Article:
By definition bipolar disorder is a mental illness that is characterized by extreme mood swings that fluctuate between the high of mania and the low point known as depression. Conventional psychological wisdom (that is not an oxymoron) says that to be diagnosed with bipolar disorder a person must have experienced a minimum of at least one manic episode. If such an episode needs to be a thing of the past before diagnosis can be confirmed, at risk factor may prove to be elusive as well before the fact.
The exact cause of bipolar disorder is still unknown although bipolar disorder appears to run in families. A tantalizing association that runs along family lines seems to point to a genetic factor without specifically identifying genetic elements that are responsible for bipolar disorder even in part.
Changes in the levels of brain chemicals called neurotransmitters are also cited as likely causes and possible effects of bipolar disorder. Levels of noradrenaline and serotonin are associated with depression and bipolar disorder. It has also been shown that levels of a third neurotransmitter called serotonin have an affect on mood and mood disorders in general.
The full weight of research seems to suggest that disparate factors combine to produce a chemical imbalance in the brain that at least resembles the way that psychotropic chemicals act on the brain, but doesn’t really come close to mimicking their effects in any meaningful way.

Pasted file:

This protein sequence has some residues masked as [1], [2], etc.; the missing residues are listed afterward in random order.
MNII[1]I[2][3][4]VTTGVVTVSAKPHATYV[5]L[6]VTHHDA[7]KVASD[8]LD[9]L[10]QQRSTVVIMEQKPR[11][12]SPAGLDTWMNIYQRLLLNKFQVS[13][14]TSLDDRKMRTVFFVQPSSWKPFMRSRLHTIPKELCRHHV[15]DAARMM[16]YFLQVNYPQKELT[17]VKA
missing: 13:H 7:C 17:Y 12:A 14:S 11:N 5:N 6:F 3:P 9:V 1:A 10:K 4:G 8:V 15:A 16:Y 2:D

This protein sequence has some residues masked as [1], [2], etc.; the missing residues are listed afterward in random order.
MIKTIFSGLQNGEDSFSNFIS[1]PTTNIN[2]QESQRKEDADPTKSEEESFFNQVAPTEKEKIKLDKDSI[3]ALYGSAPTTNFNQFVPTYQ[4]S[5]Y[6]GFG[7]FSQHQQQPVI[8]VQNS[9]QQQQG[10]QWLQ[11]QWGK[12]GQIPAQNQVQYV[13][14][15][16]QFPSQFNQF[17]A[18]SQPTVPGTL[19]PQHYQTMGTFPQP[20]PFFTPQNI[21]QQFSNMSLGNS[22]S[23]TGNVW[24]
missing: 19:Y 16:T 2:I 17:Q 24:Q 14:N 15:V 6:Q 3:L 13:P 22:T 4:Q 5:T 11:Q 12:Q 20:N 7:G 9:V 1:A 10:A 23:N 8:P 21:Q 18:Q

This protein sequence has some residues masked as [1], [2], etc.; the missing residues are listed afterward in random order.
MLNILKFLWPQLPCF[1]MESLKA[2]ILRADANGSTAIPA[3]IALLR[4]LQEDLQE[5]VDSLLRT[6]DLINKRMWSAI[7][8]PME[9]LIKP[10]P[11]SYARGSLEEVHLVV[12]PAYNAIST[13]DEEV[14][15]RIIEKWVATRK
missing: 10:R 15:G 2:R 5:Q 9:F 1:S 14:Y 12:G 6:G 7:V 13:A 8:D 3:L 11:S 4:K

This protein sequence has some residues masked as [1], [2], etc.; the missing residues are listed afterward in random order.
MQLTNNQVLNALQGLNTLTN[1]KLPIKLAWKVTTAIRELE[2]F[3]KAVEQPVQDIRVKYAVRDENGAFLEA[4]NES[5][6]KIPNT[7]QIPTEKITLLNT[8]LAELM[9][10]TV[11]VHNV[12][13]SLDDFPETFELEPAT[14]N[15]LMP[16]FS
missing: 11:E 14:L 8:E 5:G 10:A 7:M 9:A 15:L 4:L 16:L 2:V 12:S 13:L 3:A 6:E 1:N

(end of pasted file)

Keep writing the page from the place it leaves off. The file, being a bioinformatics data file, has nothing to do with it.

Environmental factors have also been considered as precipitators of the disorder. These include stress, alcohol or drug abuse, and lack of sleep. A particularly difficult environmental factor revolves around family studies that indicate that parental behavior that exhibits symptoms of bipolar disorder can provoke occurrences of bipolar disorder in offspring. Nurture cannot be ruled out as a cause, but in most such cases nature is present as a genetic factor which clouds any definitive conclusions regarding behavioral modelling and bipolar disorders. Dramatic life events revolving around romance, bereavement and employment may also trigger bipolar episodes.
Researchers have also demonstrated a link between hormone levels and bipolar disorder. Hypothyroidism has been shown to produce depression and mood instability, with females particularly prone to experience mood swings at puberty.
Ultimately the 6 million individuals diagnosed as being bipolar in the United States are divided evenly between the sexes with the disorder tending to manifest itself differently along sexual lines. Mixed state episodes and rapid cycling of episodes between manic and depressive is seen more in women whose first episode tends to be a depressive one. By contrast the initial bipolar disorder episode in men tends to be manic.
In perhaps another chicken or egg enigma about 50 per cent of individuals who are diagnosed with bipolar disorder have a drug or alcohol abuse problem. Since these individuals are inclined to self-medicate with these substances after episodes of mania or depression it is difficult to determine whether their bipolar disorder led to their abusing drugs and alcohol or whether drugs and alcohol contributed to their bipolar disorder.